“I am Lee Abberley, Scientific Director in Bioanalysis at GSK (PA, USA). Our organization is Bioanalysis, Immunogenicity and Biomarkers (BIB) and we are responsible for the preclinical and clinical analytical support for ‘BIB’ endpoints across all GSKs therapeutic areas. We have a combination approach to study support whereby a proportion of work is internally supported and the remainder placed at external service providers. I am specifically responsible for the oversight and setting the strategy for bioanalytical work placed out at third parties.”
In what areas is the outsourced work you send?
Within the BIB area, we outsource primarily GLP and clinical studies for small molecule and clinical studies for large molecule projects. Specific types of work are supported internally, however, if projects are especially challenging from an analytical or timing perspective, or the required instrumentation is not available at a third party, these would certainly be supported internally. Maintaining internal capability also gives the opportunity to help troubleshoot externally placed work in a collaborative way.
What does your organization believe is important when outsourcing?
When selecting an external provider to support bioanalytical work, the highest priority consideration is given to capability and capacity. Quality, location and price are also very important, and typically we weigh up a combination of factors when deciding on placement of work. Location may be a key driver e.g. sample analysis in China, or specific instrumentation or expertise may be necessary, e.g. high-resolution mass spectrometry.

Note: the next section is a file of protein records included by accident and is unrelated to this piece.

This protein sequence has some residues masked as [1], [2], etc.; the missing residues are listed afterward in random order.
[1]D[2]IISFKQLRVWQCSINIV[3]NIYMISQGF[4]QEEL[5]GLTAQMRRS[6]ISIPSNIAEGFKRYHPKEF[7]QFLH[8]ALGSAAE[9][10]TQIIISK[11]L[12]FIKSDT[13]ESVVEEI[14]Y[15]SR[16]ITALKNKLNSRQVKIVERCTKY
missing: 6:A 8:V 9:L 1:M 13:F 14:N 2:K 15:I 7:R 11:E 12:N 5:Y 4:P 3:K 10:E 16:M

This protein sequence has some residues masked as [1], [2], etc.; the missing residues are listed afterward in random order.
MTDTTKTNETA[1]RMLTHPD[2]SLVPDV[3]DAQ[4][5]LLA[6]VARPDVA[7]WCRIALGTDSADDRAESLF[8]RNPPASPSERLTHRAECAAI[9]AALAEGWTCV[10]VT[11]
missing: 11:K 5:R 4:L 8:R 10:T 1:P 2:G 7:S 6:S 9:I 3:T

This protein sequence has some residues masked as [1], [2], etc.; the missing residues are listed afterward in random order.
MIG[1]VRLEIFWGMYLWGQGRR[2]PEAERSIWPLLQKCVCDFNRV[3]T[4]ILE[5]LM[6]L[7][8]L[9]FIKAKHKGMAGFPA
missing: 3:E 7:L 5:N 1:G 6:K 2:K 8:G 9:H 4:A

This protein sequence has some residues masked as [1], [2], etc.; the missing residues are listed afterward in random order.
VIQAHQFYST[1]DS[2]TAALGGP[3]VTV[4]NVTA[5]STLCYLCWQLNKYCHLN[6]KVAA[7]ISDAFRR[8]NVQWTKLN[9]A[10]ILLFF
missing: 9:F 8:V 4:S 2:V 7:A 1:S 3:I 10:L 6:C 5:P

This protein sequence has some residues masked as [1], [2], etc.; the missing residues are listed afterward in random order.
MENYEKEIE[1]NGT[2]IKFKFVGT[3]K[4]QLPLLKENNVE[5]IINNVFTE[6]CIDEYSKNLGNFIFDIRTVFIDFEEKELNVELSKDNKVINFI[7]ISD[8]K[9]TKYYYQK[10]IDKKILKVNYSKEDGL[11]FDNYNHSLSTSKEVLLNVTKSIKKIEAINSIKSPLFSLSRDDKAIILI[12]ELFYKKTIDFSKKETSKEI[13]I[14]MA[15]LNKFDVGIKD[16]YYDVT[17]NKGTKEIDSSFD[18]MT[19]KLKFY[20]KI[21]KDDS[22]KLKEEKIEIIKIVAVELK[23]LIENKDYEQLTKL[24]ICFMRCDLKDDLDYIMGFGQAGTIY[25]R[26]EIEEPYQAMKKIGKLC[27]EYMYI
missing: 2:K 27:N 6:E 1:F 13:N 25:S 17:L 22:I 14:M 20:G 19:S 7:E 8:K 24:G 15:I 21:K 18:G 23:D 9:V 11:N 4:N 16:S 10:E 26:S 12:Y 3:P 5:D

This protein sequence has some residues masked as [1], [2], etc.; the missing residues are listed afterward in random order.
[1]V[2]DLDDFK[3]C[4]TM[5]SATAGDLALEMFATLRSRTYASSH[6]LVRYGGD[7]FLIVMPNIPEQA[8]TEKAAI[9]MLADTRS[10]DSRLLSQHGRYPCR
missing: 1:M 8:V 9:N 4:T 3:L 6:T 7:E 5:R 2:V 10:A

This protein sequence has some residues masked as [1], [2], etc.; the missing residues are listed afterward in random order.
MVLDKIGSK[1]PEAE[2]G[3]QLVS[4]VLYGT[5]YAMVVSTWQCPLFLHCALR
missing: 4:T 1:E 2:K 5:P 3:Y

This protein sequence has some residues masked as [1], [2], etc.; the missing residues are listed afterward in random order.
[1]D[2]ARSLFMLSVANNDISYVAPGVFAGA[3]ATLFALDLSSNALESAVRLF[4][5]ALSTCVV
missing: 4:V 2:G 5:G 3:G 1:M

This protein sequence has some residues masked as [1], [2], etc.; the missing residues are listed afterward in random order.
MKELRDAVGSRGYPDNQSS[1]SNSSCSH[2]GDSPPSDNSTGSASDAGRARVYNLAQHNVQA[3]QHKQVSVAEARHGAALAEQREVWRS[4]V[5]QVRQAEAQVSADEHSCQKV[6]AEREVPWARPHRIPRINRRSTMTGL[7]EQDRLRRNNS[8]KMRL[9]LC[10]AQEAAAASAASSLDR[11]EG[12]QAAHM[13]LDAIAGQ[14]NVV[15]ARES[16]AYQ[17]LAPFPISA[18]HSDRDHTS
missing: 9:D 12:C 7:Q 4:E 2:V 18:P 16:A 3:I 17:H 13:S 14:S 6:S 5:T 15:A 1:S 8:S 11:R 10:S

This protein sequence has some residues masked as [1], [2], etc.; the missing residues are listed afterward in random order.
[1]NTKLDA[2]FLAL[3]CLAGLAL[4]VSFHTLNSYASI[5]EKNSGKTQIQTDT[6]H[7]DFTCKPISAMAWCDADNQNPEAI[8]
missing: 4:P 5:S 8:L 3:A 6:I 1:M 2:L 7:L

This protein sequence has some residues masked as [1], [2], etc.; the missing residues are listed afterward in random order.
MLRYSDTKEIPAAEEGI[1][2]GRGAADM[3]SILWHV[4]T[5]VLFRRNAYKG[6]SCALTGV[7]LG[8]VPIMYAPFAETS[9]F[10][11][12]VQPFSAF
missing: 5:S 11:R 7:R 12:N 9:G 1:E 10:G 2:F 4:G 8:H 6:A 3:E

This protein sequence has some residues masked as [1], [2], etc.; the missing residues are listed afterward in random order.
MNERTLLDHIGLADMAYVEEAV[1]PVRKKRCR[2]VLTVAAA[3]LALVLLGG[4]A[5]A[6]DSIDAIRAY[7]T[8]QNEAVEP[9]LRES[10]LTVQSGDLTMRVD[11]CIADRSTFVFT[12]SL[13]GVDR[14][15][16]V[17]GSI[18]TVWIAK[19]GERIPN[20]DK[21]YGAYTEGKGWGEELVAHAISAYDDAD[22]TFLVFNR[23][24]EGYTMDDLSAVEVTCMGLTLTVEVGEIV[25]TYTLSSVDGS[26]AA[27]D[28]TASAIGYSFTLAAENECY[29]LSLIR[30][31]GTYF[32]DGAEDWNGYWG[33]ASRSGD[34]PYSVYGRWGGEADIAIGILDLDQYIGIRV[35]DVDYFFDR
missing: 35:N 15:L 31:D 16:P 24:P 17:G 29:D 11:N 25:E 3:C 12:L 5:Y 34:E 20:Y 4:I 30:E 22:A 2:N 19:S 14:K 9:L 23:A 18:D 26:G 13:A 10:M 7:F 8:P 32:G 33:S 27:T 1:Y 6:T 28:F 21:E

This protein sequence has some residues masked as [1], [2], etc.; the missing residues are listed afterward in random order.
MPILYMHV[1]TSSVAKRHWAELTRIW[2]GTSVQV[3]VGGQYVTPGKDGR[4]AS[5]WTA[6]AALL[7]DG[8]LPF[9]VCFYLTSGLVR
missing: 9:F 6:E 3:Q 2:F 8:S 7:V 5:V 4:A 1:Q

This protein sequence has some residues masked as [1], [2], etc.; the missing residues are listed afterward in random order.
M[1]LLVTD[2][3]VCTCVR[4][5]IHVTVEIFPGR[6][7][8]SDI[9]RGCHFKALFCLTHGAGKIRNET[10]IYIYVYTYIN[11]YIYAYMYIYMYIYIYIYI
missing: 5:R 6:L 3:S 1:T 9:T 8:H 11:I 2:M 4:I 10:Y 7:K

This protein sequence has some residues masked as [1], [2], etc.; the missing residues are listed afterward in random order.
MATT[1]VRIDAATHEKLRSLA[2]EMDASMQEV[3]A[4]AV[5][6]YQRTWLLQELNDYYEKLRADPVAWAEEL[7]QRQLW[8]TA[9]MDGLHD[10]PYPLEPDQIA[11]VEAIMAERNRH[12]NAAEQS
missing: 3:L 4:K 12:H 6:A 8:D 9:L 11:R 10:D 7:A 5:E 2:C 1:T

What are the challenges you face when sending outsourced work?
When placing work at an external provider timing is probably the most challenging aspect – making sure we can provide everything that needs to be in place to support a study, as well as the CRO being committed to the timelines and meeting the required deadlines. Communication can also be challenging especially when working across many time zones – proactivity and frequency of updates is the key to successful supplier relationship management.
Do you think the amount of outsourcing will change in the future?
The volume of outsourcing is unlikely to change substantially, but more likely the type and complexity of bioanalytical work will increase. As external providers invest in novel platforms and pharmaceutical companies look to externalize more complex pieces of work with different endpoints (e.g. PK and biomarkers for a single study), the time and resource necessary will rise. With more sophisticated automation in areas like liquid handling, it may be possible in the future to increase output further, which if coupled to reduced cost per sample, would make an attractive proposition for increased volume of externally supported work.
What factors do you think will increase outsourcing?
It is possible that because of growth in the CRO space, with mergers and acquisitions etc., we will see greater placement of pharma work at a single supplier. Instead of shopping around and having distinct parts of a study with different providers, the placement of work at a single supplier will likely increase as companies seek to leverage the benefits, such as cost and ease of contracting, of multi-service CROs.
Do you think the relationship between pharma and outsourcing companies will change in the future?
It is probable that there will be more diversity in the types of support that is available or requested – more ‘partnership’ and ‘in-sourcing’ approaches as well as consolidation of a more diverse range of services at a single provider.